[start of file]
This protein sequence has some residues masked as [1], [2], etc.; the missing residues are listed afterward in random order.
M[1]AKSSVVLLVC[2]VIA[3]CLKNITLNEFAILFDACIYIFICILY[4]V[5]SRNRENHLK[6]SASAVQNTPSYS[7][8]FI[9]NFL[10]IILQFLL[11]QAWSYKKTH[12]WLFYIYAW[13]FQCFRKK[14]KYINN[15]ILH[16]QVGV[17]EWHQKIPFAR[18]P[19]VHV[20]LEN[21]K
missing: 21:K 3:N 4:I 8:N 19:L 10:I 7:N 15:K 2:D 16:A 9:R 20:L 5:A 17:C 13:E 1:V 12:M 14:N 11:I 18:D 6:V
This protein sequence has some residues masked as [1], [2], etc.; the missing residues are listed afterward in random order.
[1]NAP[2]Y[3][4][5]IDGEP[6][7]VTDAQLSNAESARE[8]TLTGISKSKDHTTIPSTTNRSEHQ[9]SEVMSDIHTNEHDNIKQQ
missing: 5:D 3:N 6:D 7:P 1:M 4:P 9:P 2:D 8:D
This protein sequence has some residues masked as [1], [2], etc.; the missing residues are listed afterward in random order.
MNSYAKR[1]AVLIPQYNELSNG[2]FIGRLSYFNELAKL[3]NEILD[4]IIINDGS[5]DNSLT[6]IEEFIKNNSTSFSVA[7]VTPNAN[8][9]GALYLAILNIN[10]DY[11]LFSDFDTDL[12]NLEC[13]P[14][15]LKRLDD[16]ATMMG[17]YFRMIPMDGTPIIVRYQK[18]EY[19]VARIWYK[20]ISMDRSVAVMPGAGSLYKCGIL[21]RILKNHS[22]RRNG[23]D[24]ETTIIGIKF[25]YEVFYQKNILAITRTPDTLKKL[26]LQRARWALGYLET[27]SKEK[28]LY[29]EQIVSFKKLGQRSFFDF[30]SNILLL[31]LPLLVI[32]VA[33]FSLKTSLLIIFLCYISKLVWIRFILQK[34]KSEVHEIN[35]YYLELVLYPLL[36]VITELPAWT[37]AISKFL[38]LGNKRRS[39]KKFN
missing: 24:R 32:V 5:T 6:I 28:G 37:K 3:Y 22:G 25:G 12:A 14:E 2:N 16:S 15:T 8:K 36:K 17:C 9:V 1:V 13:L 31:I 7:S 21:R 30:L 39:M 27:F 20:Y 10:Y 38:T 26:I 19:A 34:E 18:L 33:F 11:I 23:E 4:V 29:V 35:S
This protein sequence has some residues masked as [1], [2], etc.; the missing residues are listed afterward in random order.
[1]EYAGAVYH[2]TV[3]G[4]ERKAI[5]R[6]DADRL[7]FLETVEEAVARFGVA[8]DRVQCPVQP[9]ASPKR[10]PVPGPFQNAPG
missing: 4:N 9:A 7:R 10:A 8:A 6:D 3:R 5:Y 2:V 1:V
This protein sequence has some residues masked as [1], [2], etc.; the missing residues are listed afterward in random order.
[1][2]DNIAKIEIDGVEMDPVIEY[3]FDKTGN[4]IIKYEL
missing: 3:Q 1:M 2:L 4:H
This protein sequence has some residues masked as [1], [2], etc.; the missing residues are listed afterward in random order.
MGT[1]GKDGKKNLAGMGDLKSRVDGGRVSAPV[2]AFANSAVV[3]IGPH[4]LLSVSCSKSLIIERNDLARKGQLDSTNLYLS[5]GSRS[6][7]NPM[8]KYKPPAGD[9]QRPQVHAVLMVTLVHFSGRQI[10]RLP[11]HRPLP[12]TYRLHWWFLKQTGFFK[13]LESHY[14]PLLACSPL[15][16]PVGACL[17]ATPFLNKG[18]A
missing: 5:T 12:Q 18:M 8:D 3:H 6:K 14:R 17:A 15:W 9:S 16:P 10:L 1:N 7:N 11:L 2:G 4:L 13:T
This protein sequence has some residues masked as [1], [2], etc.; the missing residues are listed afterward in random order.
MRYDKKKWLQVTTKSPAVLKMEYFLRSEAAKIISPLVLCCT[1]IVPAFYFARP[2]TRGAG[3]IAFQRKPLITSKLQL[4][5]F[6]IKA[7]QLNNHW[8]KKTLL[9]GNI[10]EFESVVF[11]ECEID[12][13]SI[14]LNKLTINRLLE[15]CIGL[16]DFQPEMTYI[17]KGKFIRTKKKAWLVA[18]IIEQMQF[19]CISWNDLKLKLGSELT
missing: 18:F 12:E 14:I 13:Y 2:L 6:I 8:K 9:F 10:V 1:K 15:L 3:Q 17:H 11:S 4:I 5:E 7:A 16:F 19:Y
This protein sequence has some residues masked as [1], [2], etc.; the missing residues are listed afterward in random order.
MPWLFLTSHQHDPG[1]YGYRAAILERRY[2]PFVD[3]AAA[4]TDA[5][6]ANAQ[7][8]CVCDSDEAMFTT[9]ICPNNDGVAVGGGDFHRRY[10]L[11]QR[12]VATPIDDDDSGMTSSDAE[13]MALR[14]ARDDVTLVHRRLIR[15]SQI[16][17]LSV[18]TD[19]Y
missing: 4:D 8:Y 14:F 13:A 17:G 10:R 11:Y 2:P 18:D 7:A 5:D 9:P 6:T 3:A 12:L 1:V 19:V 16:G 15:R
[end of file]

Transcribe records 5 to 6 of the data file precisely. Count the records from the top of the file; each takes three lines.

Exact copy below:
This protein sequence has some residues masked as [1], [2], etc.; the missing residues are listed afterward in random order.
[1][2]DNIAKIEIDGVEMDPVIEY[3]FDKTGN[4]IIKYEL
missing: 3:Q 1:M 2:L 4:H
This protein sequence has some residues masked as [1], [2], etc.; the missing residues are listed afterward in random order.
MGT[1]GKDGKKNLAGMGDLKSRVDGGRVSAPV[2]AFANSAVV[3]IGPH[4]LLSVSCSKSLIIERNDLARKGQLDSTNLYLS[5]GSRS[6][7]NPM[8]KYKPPAGD[9]QRPQVHAVLMVTLVHFSGRQI[10]RLP[11]HRPLP[12]TYRLHWWFLKQTGFFK[13]LESHY[14]PLLACSPL[15][16]PVGACL[17]ATPFLNKG[18]A
missing: 5:T 12:Q 18:M 8:D 3:H 6:K 14:R 17:A 15:W 9:S 16:P 10:L 1:N 7:N 11:L 2:G 4:L 13:T